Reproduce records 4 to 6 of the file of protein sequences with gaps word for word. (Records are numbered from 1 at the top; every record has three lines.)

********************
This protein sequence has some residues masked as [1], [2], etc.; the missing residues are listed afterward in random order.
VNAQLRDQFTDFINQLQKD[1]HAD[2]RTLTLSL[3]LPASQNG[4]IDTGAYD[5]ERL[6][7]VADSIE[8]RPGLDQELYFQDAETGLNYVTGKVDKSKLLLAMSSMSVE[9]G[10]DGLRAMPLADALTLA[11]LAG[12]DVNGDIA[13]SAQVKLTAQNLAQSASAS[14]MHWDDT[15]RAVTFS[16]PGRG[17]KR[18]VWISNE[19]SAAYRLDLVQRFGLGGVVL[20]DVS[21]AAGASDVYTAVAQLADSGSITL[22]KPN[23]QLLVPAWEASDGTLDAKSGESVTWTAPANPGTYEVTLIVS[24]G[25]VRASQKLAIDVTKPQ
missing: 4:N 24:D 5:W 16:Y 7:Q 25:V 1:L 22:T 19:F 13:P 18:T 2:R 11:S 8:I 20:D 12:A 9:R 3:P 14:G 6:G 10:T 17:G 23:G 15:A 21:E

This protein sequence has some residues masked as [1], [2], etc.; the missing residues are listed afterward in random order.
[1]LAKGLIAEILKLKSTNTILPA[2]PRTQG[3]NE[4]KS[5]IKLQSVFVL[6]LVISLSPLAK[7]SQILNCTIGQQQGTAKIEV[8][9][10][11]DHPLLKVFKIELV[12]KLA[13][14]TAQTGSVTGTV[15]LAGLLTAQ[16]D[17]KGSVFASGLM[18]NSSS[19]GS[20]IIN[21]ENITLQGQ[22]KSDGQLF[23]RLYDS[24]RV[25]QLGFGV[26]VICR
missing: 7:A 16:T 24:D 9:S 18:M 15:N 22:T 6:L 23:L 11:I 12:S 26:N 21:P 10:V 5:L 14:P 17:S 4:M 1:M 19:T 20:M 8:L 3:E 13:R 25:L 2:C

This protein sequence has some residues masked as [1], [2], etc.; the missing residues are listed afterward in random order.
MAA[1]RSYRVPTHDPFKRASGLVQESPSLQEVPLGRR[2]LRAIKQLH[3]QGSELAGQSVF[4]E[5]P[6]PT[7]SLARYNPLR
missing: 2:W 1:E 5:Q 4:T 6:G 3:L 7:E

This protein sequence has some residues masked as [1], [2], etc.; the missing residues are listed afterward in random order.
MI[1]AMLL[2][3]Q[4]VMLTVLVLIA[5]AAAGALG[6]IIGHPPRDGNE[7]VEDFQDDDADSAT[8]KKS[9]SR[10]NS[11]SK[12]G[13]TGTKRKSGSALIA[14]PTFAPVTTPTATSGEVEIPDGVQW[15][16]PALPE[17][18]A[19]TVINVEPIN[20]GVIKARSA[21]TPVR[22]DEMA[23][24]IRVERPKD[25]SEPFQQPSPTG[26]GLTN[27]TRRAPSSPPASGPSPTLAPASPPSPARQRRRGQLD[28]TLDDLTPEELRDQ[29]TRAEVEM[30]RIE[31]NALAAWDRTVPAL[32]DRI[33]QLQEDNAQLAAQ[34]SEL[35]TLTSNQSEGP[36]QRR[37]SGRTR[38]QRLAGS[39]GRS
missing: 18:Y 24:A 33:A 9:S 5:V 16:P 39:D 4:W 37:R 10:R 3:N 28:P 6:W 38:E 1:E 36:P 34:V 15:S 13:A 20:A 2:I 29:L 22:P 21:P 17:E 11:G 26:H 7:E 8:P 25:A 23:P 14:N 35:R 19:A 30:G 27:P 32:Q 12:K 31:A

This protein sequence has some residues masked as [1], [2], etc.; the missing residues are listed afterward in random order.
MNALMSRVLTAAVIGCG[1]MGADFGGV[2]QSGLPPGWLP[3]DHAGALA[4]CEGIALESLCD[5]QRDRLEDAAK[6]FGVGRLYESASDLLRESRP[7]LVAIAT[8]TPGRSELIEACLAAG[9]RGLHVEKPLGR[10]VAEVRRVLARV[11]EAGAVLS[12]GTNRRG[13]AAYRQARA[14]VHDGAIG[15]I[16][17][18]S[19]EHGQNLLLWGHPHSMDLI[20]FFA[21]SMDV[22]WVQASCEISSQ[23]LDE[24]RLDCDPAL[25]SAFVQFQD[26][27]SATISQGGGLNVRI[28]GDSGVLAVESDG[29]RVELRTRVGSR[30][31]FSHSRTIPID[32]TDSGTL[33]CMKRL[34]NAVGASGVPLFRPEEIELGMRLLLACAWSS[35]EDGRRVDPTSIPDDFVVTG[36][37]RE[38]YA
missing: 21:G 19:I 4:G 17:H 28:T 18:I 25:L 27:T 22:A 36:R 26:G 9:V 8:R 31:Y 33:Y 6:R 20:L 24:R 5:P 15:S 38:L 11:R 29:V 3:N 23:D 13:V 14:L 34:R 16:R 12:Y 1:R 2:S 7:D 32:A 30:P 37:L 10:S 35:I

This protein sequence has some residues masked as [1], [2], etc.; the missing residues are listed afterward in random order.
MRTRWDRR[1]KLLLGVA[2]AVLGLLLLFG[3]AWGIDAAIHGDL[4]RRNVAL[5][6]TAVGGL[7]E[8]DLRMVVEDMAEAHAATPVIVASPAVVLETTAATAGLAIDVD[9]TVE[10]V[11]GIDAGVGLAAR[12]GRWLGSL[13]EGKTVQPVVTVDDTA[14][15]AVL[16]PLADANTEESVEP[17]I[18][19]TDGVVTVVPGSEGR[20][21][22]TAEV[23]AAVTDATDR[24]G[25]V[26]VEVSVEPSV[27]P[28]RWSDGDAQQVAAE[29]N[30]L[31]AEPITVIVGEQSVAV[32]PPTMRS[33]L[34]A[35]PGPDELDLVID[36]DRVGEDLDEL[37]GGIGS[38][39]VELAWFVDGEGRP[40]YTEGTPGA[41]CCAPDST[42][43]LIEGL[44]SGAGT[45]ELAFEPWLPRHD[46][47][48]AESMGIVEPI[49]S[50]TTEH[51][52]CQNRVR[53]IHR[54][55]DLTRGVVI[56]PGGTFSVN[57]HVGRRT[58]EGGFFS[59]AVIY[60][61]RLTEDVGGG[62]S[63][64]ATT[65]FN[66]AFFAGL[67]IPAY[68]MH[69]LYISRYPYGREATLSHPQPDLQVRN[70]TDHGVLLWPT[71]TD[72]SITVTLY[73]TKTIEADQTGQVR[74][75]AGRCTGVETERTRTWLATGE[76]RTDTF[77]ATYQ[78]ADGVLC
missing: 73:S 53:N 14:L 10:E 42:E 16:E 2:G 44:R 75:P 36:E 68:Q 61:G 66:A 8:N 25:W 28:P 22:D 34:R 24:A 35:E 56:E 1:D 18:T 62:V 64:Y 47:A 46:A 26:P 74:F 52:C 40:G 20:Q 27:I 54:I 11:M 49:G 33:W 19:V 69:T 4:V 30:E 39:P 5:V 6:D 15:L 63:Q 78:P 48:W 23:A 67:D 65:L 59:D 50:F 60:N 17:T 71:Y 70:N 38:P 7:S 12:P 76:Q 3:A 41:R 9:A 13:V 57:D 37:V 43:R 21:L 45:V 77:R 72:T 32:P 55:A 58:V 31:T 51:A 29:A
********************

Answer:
This protein sequence has some residues masked as [1], [2], etc.; the missing residues are listed afterward in random order.
MI[1]AMLL[2][3]Q[4]VMLTVLVLIA[5]AAAGALG[6]IIGHPPRDGNE[7]VEDFQDDDADSAT[8]KKS[9]SR[10]NS[11]SK[12]G[13]TGTKRKSGSALIA[14]PTFAPVTTPTATSGEVEIPDGVQW[15][16]PALPE[17][18]A[19]TVINVEPIN[20]GVIKARSA[21]TPVR[22]DEMA[23][24]IRVERPKD[25]SEPFQQPSPTG[26]GLTN[27]TRRAPSSPPASGPSPTLAPASPPSPARQRRRGQLD[28]TLDDLTPEELRDQ[29]TRAEVEM[30]RIE[31]NALAAWDRTVPAL[32]DRI[33]QLQEDNAQLAAQ[34]SEL[35]TLTSNQSEGP[36]QRR[37]SGRTR[38]QRLAGS[39]GRS
missing: 18:Y 24:A 33:A 9:S 5:V 16:P 39:D 4:W 37:R 10:R 3:N 28:P 6:W 38:E 1:E 36:P 34:V 15:S 13:A 20:A 2:I 29:L 22:P 21:P 17:E 11:G 26:H 7:E 8:P 25:A 23:P 14:N 35:R 19:A 30:G 27:P 32:Q 12:K 31:A

This protein sequence has some residues masked as [1], [2], etc.; the missing residues are listed afterward in random order.
MNALMSRVLTAAVIGCG[1]MGADFGGV[2]QSGLPPGWLP[3]DHAGALA[4]CEGIALESLCD[5]QRDRLEDAAK[6]FGVGRLYESASDLLRESRP[7]LVAIAT[8]TPGRSELIEACLAAG[9]RGLHVEKPLGR[10]VAEVRRVLARV[11]EAGAVLS[12]GTNRRG[13]AAYRQARA[14]VHDGAIG[15]I[16][17][18]S[19]EHGQNLLLWGHPHSMDLI[20]FFA[21]SMDV[22]WVQASCEISSQ[23]LDE[24]RLDCDPAL[25]SAFVQFQD[26][27]SATISQGGGLNVRI[28]GDSGVLAVESDG[29]RVELRTRVGSR[30][31]FSHSRTIPID[32]TDSGTL[33]CMKRL[34]NAVGASGVPLFRPEEIELGMRLLLACAWSS[35]EDGRRVDPTSIPDDFVVTG[36][37]RE[38]YA
missing: 21:G 19:I 4:G 17:H 28:T 18:I 25:L 27:T 22:A 36:R 26:G 9:V 8:R 31:Y 33:Y 6:R 20:L 24:R 5:P 15:S 38:L 11:R 29:V 3:N 23:D 13:V 14:L 34:R 16:R 12:Y 1:R 2:S 7:D 32:A 30:P 37:L 10:S 35:I

This protein sequence has some residues masked as [1], [2], etc.; the missing residues are listed afterward in random order.
MRTRWDRR[1]KLLLGVA[2]AVLGLLLLFG[3]AWGIDAAIHGDL[4]RRNVAL[5][6]TAVGGL[7]E[8]DLRMVVEDMAEAHAATPVIVASPAVVLETTAATAGLAIDVD[9]TVE[10]V[11]GIDAGVGLAAR[12]GRWLGSL[13]EGKTVQPVVTVDDTA[14][15]AVL[16]PLADANTEESVEP[17]I[18][19]TDGVVTVVPGSEGR[20][21][22]TAEV[23]AAVTDATDR[24]G[25]V[26]VEVSVEPSV[27]P[28]RWSDGDAQQVAAE[29]N[30]L[31]AEPITVIVGEQSVAV[32]PPTMRS[33]L[34]A[35]PGPDELDLVID[36]DRVGEDLDEL[37]GGIGS[38][39]VELAWFVDGEGRP[40]YTEGTPGA[41]CCAPDST[42][43]LIEGL[44]SGAGT[45]ELAFEPWLPRHD[46][47][48]AESMGIVEPI[49]S[50]TTEH[51][52]CQNRVR[53]IHR[54][55]DLTRGVVI[56]PGGTFSVN[57]HVGRRT[58]EGGFFS[59]AVIY[60][61]RLTEDVGGG[62]S[63][64]ATT[65]FN[66]AFFAGL[67]IPAY[68]MH[69]LYISRYPYGREATLSHPQPDLQVRN[70]TDHGVLLWPT[71]TD[72]SITVTLY[73]TKTIEADQTGQVR[74][75]AGRCTGVETERTRTWLATGE[76]RTDTF[77]ATYQ[78]ADGVLC
missing: 73:S 53:N 14:L 10:E 42:E 16:E 2:G 44:R 75:P 36:E 68:Q 61:G 66:A 8:N 25:W 28:P 22:D 34:R 24:A 35:E 56:E 1:D 18:T 62:V 64:Y 47:A 46:A 26:P 74:F 52:C 40:G 20:Q 27:I 54:I 11:M 49:G 33:W 19:V 69:T 4:V 30:E 39:P 5:V 6:D 15:L 63:Q 78:P 48:W 23:A 67:D 65:L 59:D 50:F 60:N 17:T 71:Y 70:N 38:P 7:S 12:P 76:Q 3:A 41:R 9:A 13:V 57:D 37:V 43:R 21:L 45:V 77:R 72:T 32:P 55:A 58:V 31:T 51:A 29:A